"Hieronymous," Amoretta said as she interrupted his thoughts, "I love you." She smiled and it was sweet, but tempered by pain and understanding. She was weathering her own storm.
Then she drew away and obediently went to sit in the desk chair again.
He didn't have any words for her. He wasn't sure he would ever have any words for her, but forty nine lifetimes provided a long time to consider what to say.
He sighed again and brushed his fingertips across his forehead.
"Let me explain what happened to you tonight," Grabiner said, and he sounded more calm than he felt. "That mark you have," he gestured to her left shoulder, where the curse burn lay concealed under bandages and her pretty pink pajamas, "It's called a 'witch's mark,' although not all witches have them, most obviously. That mark is a curse and a brand. It was the work of infernal sorcery to burn that into your flesh, and it is not a mark that can ever be erased. Perhaps you've heard the phrase 'the devil's on your shoulder'? Well now, Amoretta, you have a personal understanding of what that means. The devil is on your shoulder," he finished grimly.
Sitting with her feet tucked into the rungs of his desk chair, Amoretta felt the blood leave her face as she gingerly touched the place on her shoulder where the bandages covered the mark that Damien Ramsey had left on her.
"That mark is a beacon for things unwanted by any sane person," Grabiner said, and his voice was very tight. "Mr. Ramsey clearly had very specific intentions when he cursed you with it." Grabiner frowned and the lines on his face were deep as he looked away. "That burn is an indelible personal connection between you and Damien Ramsey that can never be erased, save with his death. But mark my words: I will not suffer to see you afflicted for longer than I have to. When I see that boy again, I will kill him. That is the only certain way of nullifying the curse."
Amoretta was troubled, and her teeth grazed her bottom lip as she thought about things.
"You and Professor Potsdam seem so sure about what Damien intends to do," she began uncertainly. "But you won't tell me anything. Why can't - "
"It's because I am hoping against hope that it will not come to pass," he answered sharply, wheeling to look at her again. She shrank back a little from his harsh tone, and Grabiner shook his head, attempting to calm himself. "Forgive me," he said, and this time it was something strangely between a command and a request, "But it is something I would not wish upon anyone, the least of all you. I fear you will find out soon enough as it is. When you do come to understand what it means," he turned away from her and studied the ground, "I ask that you remember that no matter what choices you make, I will always be here, waiting." Then his voice rose in uncontrolled emotion as he nearly shouted, "But I will never allow you to purposefully hurt yourself, no matter what good you may think it will do."
Amoretta had no idea what he was talking about, although she had to assume that it was something to do with Damien Ramsey and the mark on her shoulder.
"Hieronymous," she asked, tilting her head to the side, "What makes you think that I'll try to hurt myself?"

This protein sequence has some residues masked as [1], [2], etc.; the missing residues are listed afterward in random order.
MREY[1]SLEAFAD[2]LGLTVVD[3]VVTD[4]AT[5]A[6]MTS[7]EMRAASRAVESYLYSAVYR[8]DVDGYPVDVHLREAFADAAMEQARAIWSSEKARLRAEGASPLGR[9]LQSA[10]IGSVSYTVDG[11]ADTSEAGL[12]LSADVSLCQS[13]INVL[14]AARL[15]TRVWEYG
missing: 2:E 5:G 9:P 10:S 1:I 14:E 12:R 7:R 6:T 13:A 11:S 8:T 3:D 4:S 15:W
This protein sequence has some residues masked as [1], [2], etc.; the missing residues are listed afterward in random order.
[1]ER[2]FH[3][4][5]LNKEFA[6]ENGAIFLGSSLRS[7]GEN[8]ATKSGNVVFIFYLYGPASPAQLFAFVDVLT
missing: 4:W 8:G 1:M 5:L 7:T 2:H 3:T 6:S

"Because you're you," he answered in frustration, throwing his arm out as if the answer were plain, "Because you were apparently born with the soul of a saint and the mental capacity of a turnip. It's surely providence that I am here to look after you, because I am beginning to have paranoid delusions that the entire world is out to remove you from the face of this planet."
It was difficult to argue one's position when one had absolutely no idea of the landscape surrounding one. Grabiner had a considerable tactical advantage in this case, and it was really neither the time nor the place to argue the point. They were both tired and their nerves were frayed. She couldn't really blame him for being on edge. Considering what had happened to her yesterday evening on this very campus, a sanctuary considered beyond reproach, he had every right to be.
"I won't choose to hurt myself," Amoretta tried to reassure him, "I promise."
"Of course you won't choose to be hurt, but you'll be hurt just the same," he denied, turning his back on her. "It is plain to me that you never consider your own welfare. Don't make promises you can't keep."
"I have to do what I think is right," she answered gently.
"And I have to keep you from getting killed," he shouted in response, turning to face her again.
"Otherwise you'll be killed too," she pointed out with a weak smile.
"My only consolation," he muttered, then sighed and when he spoke again it was clear and clinical, as if he were lecturing in class. "Tonight you were haggarded: that is, you were ridden by a night haunt. You are particularly susceptible to being ridden by spirits while sleeping because of the witch's mark. While haggarded you will see much more terrifying visions and nightmares than your own mind could ever construct. There is a very real danger that a haggard dream could send you into cardiac arrest, although it is not really the desire of the night haunt to kill you. They feed upon your fear and distress, and so they would much rather keep you alive for as long as possible, feeding on your fear by supplying you with nightmares whenever you sleep. Of course, the mind requires rest to function. Faced with serial nightmares of unplumbed horrors, even a hardened person will eventually succumb to madness." He paused to look at her, his hands clasped behind his back, and then continued, "Over time, you can be taught some measures of personal defense, but you should know now that attempting to shut out night haunts completely is as futile as trying to shut out the very air. It is possible, certainly, but you would soon perish without it. The only way to shut out night haunts completely is to cut off the flow of magic to your person, and that would most certainly kill the both of us, as it would kill any living thing."